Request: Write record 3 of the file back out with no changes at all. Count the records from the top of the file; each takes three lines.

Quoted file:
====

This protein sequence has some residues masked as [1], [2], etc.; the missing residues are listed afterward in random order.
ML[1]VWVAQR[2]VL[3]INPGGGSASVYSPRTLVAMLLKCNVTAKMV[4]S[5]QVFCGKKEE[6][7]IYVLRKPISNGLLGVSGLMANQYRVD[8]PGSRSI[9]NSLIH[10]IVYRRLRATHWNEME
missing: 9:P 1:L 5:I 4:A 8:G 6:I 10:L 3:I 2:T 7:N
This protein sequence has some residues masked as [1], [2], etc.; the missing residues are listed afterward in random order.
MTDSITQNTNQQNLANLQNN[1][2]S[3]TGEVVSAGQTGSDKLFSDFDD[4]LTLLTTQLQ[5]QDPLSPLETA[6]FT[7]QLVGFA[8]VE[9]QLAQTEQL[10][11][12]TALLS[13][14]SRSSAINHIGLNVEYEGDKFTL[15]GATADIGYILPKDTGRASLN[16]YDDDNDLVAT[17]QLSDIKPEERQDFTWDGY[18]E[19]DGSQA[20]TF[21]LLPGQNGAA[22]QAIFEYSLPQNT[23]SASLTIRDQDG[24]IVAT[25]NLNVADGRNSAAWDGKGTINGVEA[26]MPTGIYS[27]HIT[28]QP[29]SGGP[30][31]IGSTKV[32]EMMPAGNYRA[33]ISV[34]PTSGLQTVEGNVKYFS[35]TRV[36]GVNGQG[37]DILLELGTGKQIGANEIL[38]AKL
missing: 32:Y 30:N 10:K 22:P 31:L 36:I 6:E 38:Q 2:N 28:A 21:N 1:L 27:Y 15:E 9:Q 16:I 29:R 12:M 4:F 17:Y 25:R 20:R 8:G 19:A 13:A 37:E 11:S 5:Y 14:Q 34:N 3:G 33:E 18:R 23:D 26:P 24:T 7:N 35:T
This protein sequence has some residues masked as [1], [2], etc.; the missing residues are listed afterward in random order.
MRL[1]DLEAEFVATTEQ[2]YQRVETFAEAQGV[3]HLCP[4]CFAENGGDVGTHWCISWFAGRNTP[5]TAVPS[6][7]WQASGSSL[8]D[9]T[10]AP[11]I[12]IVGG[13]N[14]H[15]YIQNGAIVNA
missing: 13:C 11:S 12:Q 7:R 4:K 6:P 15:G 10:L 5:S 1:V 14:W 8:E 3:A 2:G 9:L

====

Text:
This protein sequence has some residues masked as [1], [2], etc.; the missing residues are listed afterward in random order.
MRL[1]DLEAEFVATTEQ[2]YQRVETFAEAQGV[3]HLCP[4]CFAENGGDVGTHWCISWFAGRNTP[5]TAVPS[6][7]WQASGSSL[8]D[9]T[10]AP[11]I[12]IVGG[13]N[14]H[15]YIQNGAIVNA
missing: 13:C 11:S 12:Q 7:R 4:K 6:P 15:G 10:L 5:S 1:V 14:W 8:E 3:A 2:G 9:L